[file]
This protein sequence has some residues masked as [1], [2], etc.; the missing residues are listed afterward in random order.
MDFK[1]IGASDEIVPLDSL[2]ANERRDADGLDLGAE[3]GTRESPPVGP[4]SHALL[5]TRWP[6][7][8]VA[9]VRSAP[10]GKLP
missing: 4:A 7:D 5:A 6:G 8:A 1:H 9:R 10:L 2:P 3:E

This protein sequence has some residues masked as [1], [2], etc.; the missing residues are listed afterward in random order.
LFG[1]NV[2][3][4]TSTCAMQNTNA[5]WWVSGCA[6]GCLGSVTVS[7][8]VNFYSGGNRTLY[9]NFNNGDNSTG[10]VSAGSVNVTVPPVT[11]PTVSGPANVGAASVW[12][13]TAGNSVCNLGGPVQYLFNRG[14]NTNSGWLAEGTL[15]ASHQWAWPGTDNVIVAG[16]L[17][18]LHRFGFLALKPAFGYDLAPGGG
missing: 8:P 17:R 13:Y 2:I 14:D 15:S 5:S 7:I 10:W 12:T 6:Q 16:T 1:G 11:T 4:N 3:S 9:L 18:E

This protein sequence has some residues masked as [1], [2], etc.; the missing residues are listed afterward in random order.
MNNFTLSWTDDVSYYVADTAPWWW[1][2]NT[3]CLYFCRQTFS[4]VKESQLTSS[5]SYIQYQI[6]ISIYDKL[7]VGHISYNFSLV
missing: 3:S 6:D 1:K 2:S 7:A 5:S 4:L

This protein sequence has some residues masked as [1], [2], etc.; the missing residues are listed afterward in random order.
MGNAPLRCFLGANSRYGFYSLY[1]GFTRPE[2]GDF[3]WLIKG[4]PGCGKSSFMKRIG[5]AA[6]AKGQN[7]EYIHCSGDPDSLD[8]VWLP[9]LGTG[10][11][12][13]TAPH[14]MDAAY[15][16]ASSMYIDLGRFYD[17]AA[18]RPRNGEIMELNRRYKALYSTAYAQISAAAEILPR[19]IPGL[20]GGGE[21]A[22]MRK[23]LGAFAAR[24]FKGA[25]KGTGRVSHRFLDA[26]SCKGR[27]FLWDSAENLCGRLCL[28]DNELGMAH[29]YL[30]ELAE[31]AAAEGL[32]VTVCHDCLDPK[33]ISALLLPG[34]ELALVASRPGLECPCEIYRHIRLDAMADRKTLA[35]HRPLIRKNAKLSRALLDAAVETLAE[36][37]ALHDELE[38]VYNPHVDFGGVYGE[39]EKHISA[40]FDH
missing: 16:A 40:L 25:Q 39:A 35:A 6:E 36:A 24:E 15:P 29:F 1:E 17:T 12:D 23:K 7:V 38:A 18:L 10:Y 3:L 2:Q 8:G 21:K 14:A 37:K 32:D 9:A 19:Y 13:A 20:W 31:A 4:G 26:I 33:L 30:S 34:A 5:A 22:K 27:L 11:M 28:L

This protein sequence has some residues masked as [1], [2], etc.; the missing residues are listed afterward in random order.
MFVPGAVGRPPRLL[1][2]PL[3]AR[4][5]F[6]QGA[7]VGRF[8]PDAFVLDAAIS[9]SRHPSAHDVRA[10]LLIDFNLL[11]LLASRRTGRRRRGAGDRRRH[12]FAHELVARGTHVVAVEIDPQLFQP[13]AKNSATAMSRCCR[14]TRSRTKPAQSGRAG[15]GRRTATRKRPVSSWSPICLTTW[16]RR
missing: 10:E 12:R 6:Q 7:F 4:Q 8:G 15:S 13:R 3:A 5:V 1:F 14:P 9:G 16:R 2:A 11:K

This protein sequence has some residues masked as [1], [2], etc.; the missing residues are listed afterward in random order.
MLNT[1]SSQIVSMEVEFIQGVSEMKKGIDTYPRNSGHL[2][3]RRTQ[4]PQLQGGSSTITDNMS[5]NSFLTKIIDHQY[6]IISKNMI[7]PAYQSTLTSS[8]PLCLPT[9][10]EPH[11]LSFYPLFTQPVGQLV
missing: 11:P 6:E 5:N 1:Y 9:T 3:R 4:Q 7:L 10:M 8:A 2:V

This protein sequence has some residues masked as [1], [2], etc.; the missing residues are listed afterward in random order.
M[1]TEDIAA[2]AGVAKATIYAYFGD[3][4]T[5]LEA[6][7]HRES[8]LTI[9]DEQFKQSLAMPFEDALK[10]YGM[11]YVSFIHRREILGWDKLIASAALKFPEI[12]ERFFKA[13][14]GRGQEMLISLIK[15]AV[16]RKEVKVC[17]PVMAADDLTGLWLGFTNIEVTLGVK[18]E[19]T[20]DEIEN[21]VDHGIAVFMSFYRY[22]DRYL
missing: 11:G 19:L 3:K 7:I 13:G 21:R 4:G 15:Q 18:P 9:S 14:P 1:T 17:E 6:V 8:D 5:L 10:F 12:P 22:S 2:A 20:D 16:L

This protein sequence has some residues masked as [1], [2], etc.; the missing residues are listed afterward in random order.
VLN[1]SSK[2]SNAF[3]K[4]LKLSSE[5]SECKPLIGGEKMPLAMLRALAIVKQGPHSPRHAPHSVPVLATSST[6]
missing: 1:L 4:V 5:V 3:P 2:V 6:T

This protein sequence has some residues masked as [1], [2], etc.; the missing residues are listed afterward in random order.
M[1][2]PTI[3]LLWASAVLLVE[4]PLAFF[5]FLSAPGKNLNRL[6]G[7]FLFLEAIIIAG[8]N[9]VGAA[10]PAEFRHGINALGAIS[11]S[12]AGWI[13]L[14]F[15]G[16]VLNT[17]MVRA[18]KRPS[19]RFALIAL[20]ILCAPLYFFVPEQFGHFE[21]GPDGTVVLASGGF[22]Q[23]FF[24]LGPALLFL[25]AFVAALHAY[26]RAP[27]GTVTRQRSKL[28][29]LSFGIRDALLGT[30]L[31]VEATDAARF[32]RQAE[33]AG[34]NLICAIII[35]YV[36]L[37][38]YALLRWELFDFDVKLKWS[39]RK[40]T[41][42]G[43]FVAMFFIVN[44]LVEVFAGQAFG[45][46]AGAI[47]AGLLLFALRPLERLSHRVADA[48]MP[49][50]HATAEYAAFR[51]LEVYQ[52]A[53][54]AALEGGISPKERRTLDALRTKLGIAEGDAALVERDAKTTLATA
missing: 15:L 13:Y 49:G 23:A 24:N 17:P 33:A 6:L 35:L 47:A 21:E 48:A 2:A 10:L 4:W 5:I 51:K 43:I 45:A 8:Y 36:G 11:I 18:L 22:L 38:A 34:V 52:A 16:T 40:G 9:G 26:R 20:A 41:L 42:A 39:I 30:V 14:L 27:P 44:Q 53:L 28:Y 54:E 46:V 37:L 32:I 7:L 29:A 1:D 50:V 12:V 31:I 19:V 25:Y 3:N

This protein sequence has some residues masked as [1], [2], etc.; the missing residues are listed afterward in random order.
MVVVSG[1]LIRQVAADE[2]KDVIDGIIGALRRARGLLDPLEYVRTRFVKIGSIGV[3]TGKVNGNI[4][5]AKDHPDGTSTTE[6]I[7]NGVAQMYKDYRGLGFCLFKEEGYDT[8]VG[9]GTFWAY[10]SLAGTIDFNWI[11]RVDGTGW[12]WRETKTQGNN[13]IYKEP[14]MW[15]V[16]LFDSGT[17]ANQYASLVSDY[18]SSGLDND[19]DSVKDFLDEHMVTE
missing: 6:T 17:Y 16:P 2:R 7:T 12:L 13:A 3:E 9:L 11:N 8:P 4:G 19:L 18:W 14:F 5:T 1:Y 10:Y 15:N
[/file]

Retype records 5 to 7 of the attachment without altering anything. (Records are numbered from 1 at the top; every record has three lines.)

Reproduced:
This protein sequence has some residues masked as [1], [2], etc.; the missing residues are listed afterward in random order.
MFVPGAVGRPPRLL[1][2]PL[3]AR[4][5]F[6]QGA[7]VGRF[8]PDAFVLDAAIS[9]SRHPSAHDVRA[10]LLIDFNLL[11]LLASRRTGRRRRGAGDRRRH[12]FAHELVARGTHVVAVEIDPQLFQP[13]AKNSATAMSRCCR[14]TRSRTKPAQSGRAG[15]GRRTATRKRPVSSWSPICLTTW[16]RR
missing: 10:E 12:R 6:Q 7:F 4:Q 8:G 15:S 13:R 3:A 5:V 1:F 14:P 9:G 16:R 2:A 11:K

This protein sequence has some residues masked as [1], [2], etc.; the missing residues are listed afterward in random order.
MLNT[1]SSQIVSMEVEFIQGVSEMKKGIDTYPRNSGHL[2][3]RRTQ[4]PQLQGGSSTITDNMS[5]NSFLTKIIDHQY[6]IISKNMI[7]PAYQSTLTSS[8]PLCLPT[9][10]EPH[11]LSFYPLFTQPVGQLV
missing: 11:P 6:E 5:N 1:Y 9:T 3:R 4:Q 7:L 10:M 8:A 2:V

This protein sequence has some residues masked as [1], [2], etc.; the missing residues are listed afterward in random order.
M[1]TEDIAA[2]AGVAKATIYAYFGD[3][4]T[5]LEA[6][7]HRES[8]LTI[9]DEQFKQSLAMPFEDALK[10]YGM[11]YVSFIHRREILGWDKLIASAALKFPEI[12]ERFFKA[13][14]GRGQEMLISLIK[15]AV[16]RKEVKVC[17]PVMAADDLTGLWLGFTNIEVTLGVK[18]E[19]T[20]DEIEN[21]VDHGIAVFMSFYRY[22]DRYL
missing: 11:G 19:L 3:K 7:I 13:G 21:R 4:G 15:Q 18:P 9:S 14:P 1:T 17:E 6:V 8:D 5:L 10:F 12:P 22:S 2:A 20:D 16:L